• I think in order for this article to be comprehensive it should deal with the topic of global warming, not just the topic of global warming science (and therefore fit for FA per WP:WIAFA). I believe what is in this article should be moved to an article titled something like Science of global warming or Global warming science (which, of course would promptly be promoted to FA) and then have the various main points summarized in the global warming article, which would also discuss relevant topics such as politics of global warming (Kyoto, legislation, political action, etc.), social issues (financial and economics, public opinions?, social mitigation, health effects, etc.), and of course the main science behind it. Of course, everything would still have to adhere to all of Wikipedia policies (thus not allowing junk and overflow, as scaremongered by some people), and I'm sure the article would be no more than 32K in size (better than current) and promoted to FA (thus having two articles FA: global warming and the science article!) ~ UBeR 21:41, 12 April 2007 (UTC)
  • I'm thinking about what a general user would want from the article. I thing they would want to know what global warming is, ie the science of global warming. If they want to know what the Kyoto Agreement is, they would look up that article and so on. Likewise other social and political issues. Indeed they will probably come to this article after hearing about the politics of global warming in a news source. --Michael Johnson 22:58, 12 April 2007 (UTC)
  • And don't you think the general user would also visit greenhouse gas and greenhouse effect and mitigation and climate models if they wanted to know what they are? Your rationale is a little haphazard and overly selective. The general, lay user will want to know the broad picture of global warming, not just very narrow specifics that could be found in a more warranting article. ~ UBeR 23:15, 12 April 2007 (UTC)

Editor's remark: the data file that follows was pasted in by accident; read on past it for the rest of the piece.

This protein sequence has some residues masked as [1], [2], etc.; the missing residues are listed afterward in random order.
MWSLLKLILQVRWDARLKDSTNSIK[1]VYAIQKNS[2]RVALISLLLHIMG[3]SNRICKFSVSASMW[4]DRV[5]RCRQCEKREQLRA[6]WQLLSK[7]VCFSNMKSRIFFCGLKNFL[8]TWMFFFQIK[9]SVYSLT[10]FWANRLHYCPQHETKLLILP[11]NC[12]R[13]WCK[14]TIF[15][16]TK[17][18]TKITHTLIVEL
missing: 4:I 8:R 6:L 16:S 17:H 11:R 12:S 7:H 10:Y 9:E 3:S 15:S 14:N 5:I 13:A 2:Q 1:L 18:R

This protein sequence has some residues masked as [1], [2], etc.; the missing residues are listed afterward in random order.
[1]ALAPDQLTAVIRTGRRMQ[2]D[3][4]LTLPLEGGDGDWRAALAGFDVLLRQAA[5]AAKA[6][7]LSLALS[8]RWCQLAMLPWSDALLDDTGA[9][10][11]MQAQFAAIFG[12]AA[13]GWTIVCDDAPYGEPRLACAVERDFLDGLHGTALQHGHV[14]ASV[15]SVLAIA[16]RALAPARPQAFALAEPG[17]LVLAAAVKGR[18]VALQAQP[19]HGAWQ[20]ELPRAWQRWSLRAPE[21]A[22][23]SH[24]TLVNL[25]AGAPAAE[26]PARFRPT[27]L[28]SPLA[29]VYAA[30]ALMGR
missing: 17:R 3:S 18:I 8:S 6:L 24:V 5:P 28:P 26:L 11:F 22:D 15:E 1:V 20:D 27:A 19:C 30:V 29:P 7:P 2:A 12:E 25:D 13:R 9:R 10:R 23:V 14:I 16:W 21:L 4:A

UBeR, I guess that here we're being asked our personal opinion about the orientation that the article should take. MJ is entitled to his opinion as much as anybody else, and I don't say that because I share the same feeling ;-P. Actually, my view is that if I look for a Global Warming entry somewhere, I want to know what Global warming is and how 'it works'. I don't think the greenhouse gas, greenhouse effect articles answer this question totally, because they are not GW (and please don't misread this statement by concluding that I said that GW is not caused by greenhouse gas ;-) )! There was greenhouse gas and gh effect before GW, and there will be after. This is only the basic principle behind GW, but the article of GHG can not focus on GW. So these articles, as well as political, economical, societal etc .... articles related to GW could be introduced in the GW article for people interested in additional and more in depth information. But IMO, all of these article are extented topics, children of the GW process itself, but not to be put under the denomination Global Warming. But it's just how I see it of course :-) --Galahaad 00:00, 13 April 2007 (UTC)
Might we move this conversation to a new section? -- With a title maybe something like "What the general user would like to see on the global warming page?" Apparently, a lot of us would like to discuss this. --Rednblu 00:09, 13 April 2007 (UTC)
  • I personally object to being attacked in this context - I was responding to NT's request for an opinion. I'm really not interested in a long debate, I was simply responding with a personal opinion. If Uber wants to comment how about doing so without attacking other users. That is the point of mediation. --Michael Johnson 00:20, 13 April 2007 (UTC)